The Royal Collection has commissioned a unique commemorative range for its shops to mark the seventieth wedding anniversary of Her Majesty The Queen and His Royal Highness the Duke of Edinburgh, which was celebrated on 20th November 2017.
Like much of the Royal Collection’s exclusive chinaware, the range is inspired by features in the State Apartments of the British royal residences, such as the double knot in the Garter Throne Room at Windsor Castle and the gilding on the silk-damask upholstered beechwood throne chairs in the Throne Room at Buckingham Palace – The Queen’s chair being made for use at the coronation in 1953, The Duke of Edinburgh’s chair being made after the coronation. A stunning range was commissioned by the Royal Collection to commemorate the sixtieth anniversary of The Queen’s coronation.
The chinaware is decorated with the combined monogram of The Queen and the Duke of Edinburgh and includes pieces ranging from a tankard, a pillbox and a commemorative plate, to special limited edition crystal ware, such as goblets, sherry glasses and even a carriage clock, in collaboration with Royal Warrant Holders Mappin & Webb of London, who hold the Royal Warrant to The Queen as Jewellers, Goldsmiths and Silversmiths as well as to the Prince of Wales as Silversmiths. Mappin & Webb’s relationship with the Crown goes back to 1897 when they were granted the Royal Warrant to Queen Victoria as Silversmiths, in the year of the Queen’s Diamond Jubilee; Mappin & Webb have held the Royal Warrant for Silversmith to each successive monarch.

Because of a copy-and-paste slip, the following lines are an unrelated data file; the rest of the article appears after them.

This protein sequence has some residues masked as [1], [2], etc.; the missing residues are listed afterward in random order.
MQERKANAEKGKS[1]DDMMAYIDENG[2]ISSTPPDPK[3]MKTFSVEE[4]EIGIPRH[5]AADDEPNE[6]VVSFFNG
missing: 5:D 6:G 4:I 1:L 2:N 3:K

Other Royal Collection commemorative chinaware is inspired by porcelain in the collection itself, such as ‘Royal Birdsong’ – inspired by a blue and white Sevres water jug and basin – or the ‘Chelsea Porcelain’, inspired by Queen Elizabeth The Queen Mother’s own collection of botanical china. A special range entitled the ‘Great Exhibition’, takes its inspiration from the famous Minton service which appeared at the ‘Great Exhibition’ in 1851; another range has been inspired by Queen Victoria herself, using the Queen’s monogram as the main decoration. Queen Victoria and Prince Albert also have their own commemorative range, containing their entwined cypher based on a piece in the Royal Collection from 1840, the year of their marriage. Another, the ‘Coat of Arms’, is based on a plate from the Royal China Pantry at Buckingham Palace. Other prestige ranges include the ‘Rockingham Collection’, after the original Dessert Service commissioned by King William IV in 1830; the Honi Soit collection – inspired by a service made for William IV when he was Duke of Clarence and as the name suggests, embracing the motto of the Order of the Garter – and the Gadroon Collection, which is patterned on the service used at the annual Garter Day Luncheon at Windsor Castle.
A stunning range was commissioned by the Royal Collection to commemorate The Queen’s becoming the longest reigning monarch on 9 September 2015.